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It's a brand new world for Iowa's Caitlin Clark
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COLLEGE WOMEN’S BASKETBALL

It's a brand new world for Iowa's Caitlin Clark

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NCAA Iowa UConn Basketball

Iowa guard Caitlin Clark passes the ball around UConn guard Paige Bueckers during the first half of the Hawkeyes' Sweet 16 game against the Huskies in March in San Antonio.

IOWA CITY – Caitlin Clark woke up to an entirely different world Thursday.

Now able to market her name, image and likeness, it’s a world full of opportunities and possibilities for the consensus all-American who earned Big Ten and national freshman of the year recognition last season while leading the Iowa women’s basketball team to the Sweet 16 of the NCAA tourney.

Football and men’s basketball players have earned most of the attention surrounding the seismic rules change that as of Thursday allows student-athletes to earn money based on their name, image and likeness without risking collegiate eligibility.

But, the change applies to all athletes in all sports.

Clark, as one of the most high-profile women’s basketball players in the nation, said following a Hawkeye practice on Thursday morning at Carver-Hawkeye Arena that she has fielded inquiries that could lead to monetary opportunities for the sophomore guard.

She is not ready to rush into any of them.

“I think it’s going to present some really cool opportunities, but I am going to be picky about what I do,’’ Clark said. “I don’t have time to do everything and I don’t want to do everything. I have a lot going on and my focus is obviously basketball. I want to take this team to the Final Four.’’

Clark is relying on the same support network she relied on during her recruiting process, mainly her parents and coaches, to help her navigate through the multitude of possibilities that may come her way.

“It’s definitely all so strange in a way,’’ Clark said. “This is uncharted territory for everybody, so there’s a lot of questions and not many answers right now. It’s going to be like that for a while.’’

For all athletes, those possibilities include being paid for everything from sponsorship deals to online endorsements to showing for personal appearances at businesses and events.

Clark appreciates the newfound opportunities.

“It’s definitely exciting,’’ she said. “I’m really happy for all student athletes. It’s a right we should have had for a really long time, and it will be interesting to see where it all goes.’’

Clark joined her teammates and other Iowa athletes in attending meetings with Iowa compliance officials in recent days.

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In those meetings, it was outlined how the changes will impact athletes and what additional responsibilities they had in terms of reporting their individual activities to university officials as required.

Iowa coach Lisa Bluder talked with her team about the new opportunities earlier this week.

“The thing we just cautioned them about is basketball and academics are first and foremost,’’ Bluder said. “If you’re not good in those two areas, nobody is going to want your name, image or likeness anyway.’’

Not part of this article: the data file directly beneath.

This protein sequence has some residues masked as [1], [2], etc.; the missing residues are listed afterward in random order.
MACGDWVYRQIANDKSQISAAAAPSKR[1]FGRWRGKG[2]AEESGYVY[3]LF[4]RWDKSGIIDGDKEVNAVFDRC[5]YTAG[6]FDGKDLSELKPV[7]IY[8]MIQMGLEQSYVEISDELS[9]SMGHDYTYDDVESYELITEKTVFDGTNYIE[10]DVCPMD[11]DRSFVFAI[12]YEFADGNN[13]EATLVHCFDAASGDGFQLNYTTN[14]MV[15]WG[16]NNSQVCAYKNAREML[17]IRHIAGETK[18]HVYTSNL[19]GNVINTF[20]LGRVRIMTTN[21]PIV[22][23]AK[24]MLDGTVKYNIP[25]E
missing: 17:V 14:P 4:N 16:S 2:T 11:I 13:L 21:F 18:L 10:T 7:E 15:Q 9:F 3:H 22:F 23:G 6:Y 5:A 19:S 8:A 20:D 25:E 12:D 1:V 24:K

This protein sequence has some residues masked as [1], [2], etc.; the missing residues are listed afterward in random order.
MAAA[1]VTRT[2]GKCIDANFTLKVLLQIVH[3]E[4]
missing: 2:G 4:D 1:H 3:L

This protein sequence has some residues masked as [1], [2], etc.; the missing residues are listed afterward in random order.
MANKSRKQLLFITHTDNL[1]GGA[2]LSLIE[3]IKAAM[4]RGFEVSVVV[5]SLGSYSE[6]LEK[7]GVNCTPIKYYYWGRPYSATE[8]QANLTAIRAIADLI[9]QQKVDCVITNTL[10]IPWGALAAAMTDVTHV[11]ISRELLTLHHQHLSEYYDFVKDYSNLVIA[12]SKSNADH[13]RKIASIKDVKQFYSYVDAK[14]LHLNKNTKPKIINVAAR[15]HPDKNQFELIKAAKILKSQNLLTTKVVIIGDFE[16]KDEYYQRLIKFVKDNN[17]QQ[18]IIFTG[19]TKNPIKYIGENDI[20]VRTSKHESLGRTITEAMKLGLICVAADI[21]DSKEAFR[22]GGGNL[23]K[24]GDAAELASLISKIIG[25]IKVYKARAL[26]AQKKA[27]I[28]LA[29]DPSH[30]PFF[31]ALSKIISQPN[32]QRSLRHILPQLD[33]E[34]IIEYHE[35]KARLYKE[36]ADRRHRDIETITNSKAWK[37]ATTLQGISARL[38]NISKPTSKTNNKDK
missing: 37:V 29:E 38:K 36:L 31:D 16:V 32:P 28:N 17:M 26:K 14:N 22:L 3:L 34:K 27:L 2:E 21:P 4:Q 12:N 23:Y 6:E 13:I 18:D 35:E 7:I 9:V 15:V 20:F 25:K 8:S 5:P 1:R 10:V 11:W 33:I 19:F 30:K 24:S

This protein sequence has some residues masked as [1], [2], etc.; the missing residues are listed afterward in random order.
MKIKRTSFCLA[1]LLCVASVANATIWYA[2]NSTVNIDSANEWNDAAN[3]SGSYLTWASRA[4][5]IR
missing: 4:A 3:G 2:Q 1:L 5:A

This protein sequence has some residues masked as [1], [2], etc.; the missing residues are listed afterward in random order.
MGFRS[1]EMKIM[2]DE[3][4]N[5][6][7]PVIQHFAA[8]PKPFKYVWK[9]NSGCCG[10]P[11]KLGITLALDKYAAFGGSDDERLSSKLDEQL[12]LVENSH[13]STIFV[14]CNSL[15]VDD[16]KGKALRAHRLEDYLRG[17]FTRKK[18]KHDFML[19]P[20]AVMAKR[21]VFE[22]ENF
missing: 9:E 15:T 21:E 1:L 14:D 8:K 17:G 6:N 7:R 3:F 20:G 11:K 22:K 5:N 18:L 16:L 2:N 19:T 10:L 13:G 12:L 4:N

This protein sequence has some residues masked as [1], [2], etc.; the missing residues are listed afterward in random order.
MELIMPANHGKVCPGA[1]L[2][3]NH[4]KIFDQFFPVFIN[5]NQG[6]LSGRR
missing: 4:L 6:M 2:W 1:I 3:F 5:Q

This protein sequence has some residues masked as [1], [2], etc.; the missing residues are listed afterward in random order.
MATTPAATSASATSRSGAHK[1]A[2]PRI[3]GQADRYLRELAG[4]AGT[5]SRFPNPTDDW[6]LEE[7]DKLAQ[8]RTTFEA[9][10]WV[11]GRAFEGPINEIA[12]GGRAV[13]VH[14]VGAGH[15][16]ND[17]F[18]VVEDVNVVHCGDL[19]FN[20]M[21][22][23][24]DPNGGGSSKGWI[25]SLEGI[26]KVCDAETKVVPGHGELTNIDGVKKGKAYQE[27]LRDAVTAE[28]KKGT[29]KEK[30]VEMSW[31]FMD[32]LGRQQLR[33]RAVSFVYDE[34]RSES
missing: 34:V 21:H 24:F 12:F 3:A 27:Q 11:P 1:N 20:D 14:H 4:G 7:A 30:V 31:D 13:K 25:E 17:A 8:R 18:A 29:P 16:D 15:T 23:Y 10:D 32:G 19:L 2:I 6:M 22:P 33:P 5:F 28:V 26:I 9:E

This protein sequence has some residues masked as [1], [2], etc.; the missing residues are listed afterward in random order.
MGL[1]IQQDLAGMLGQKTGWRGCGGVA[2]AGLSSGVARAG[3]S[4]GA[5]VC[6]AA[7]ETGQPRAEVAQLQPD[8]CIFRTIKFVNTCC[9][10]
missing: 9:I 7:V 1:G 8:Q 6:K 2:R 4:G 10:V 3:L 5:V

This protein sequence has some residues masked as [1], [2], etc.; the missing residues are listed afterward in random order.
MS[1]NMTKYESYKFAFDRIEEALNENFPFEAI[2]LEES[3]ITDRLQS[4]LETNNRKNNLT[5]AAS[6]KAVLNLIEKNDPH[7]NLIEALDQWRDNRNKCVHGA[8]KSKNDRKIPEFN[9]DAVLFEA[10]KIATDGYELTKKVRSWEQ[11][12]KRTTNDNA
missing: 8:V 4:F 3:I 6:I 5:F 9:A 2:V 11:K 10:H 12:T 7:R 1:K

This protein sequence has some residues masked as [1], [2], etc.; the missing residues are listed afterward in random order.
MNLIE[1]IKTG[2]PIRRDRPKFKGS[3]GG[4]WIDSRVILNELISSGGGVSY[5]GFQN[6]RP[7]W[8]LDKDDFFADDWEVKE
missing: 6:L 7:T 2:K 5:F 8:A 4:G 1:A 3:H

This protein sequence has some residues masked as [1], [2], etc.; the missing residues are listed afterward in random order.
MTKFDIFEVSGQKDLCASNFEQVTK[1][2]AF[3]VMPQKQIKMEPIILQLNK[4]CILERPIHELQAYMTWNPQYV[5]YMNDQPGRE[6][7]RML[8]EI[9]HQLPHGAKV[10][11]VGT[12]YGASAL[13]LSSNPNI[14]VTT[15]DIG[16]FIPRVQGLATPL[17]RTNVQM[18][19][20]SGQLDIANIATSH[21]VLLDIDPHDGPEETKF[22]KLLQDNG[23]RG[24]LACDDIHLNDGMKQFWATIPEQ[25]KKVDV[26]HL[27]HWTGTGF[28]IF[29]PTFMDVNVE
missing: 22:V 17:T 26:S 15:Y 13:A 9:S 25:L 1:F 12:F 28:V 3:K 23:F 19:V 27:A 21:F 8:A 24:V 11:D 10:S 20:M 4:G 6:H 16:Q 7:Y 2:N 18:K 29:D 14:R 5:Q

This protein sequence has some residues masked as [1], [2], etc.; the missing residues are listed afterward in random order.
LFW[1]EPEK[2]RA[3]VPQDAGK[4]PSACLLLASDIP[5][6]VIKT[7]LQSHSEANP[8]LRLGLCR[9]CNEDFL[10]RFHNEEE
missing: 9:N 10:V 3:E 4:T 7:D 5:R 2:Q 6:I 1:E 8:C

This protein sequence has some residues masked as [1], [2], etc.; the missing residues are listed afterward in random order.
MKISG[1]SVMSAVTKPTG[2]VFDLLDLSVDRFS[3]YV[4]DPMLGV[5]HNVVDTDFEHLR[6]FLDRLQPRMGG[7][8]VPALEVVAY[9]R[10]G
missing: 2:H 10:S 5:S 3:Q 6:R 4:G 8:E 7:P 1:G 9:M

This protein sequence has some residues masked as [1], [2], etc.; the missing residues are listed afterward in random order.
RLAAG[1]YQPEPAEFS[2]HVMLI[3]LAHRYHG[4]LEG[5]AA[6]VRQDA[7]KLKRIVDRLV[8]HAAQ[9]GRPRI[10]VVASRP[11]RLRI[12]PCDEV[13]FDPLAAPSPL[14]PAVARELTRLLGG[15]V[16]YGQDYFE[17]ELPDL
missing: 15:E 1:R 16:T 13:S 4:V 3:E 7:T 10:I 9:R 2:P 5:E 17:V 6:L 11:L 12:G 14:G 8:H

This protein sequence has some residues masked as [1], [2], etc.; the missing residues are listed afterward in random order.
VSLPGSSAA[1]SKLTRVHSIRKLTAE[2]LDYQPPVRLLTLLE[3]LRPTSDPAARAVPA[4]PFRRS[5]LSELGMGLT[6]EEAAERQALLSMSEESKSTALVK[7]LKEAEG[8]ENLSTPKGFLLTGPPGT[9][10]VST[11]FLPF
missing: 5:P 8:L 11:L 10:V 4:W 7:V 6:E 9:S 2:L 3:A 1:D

Clark gets that as well.

That’s why she plans to forge ahead on the basketball court, working to continue to develop her game, while appreciating the new opportunities that exist.

“I’m fortunate that I have a good support group to help me with it all and I’m super grateful for that. I don’t have a lot of spare time right now as it is,’’ Clark said.

Between basketball, academics and just living life, Clark said the chance to earn some dollars is just one more thing that will become part of her routine.

“It’s just adding another thing on top of everything else that I’m already doing,’’ Clark said. “I do know that with this time management is going to become even more important than ever. It can’t become a distraction.’’

Bluder believes the support women’s basketball programs in the state of Iowa receive from fans should create some opportunities for players to benefit from their name, image and likeness.

Iowa forward McKenna Warnock said teammates will be watching how it all plays out for Clark.

“Caitlin is kind of our guinea pig. Everyone wants to talk to her about it first, and then we will want her to come to us and tell us how it works,’’ Warnock said.

“I like it that way. It’s very different, especially being able to be yourself and be out there on your own. I’m really happy to see where it takes women’s basketball.’’

Bluder said Iowa’s compliance personnel did a good job preparing athletes and coaches for the new world that rose with the sun on Thursday.

“I think we’re so far ahead of this,’’ Bluder said. “We had an hour workshop (on Wednesday) with compliance and men’s basketball to help prepare everyone. They’re just ready. I also think in recruiting, we can be very marketable.’’

Bluder also knows that success on the court will likely create the biggest opportunities the Hawkeyes she works with may realize.

“In this community, as well as we draw, kids can make money here and why not if they can?’’ Bluder said. “So, do your best on the floor, off the floor and that will probably make you a little bit more marketable.’’

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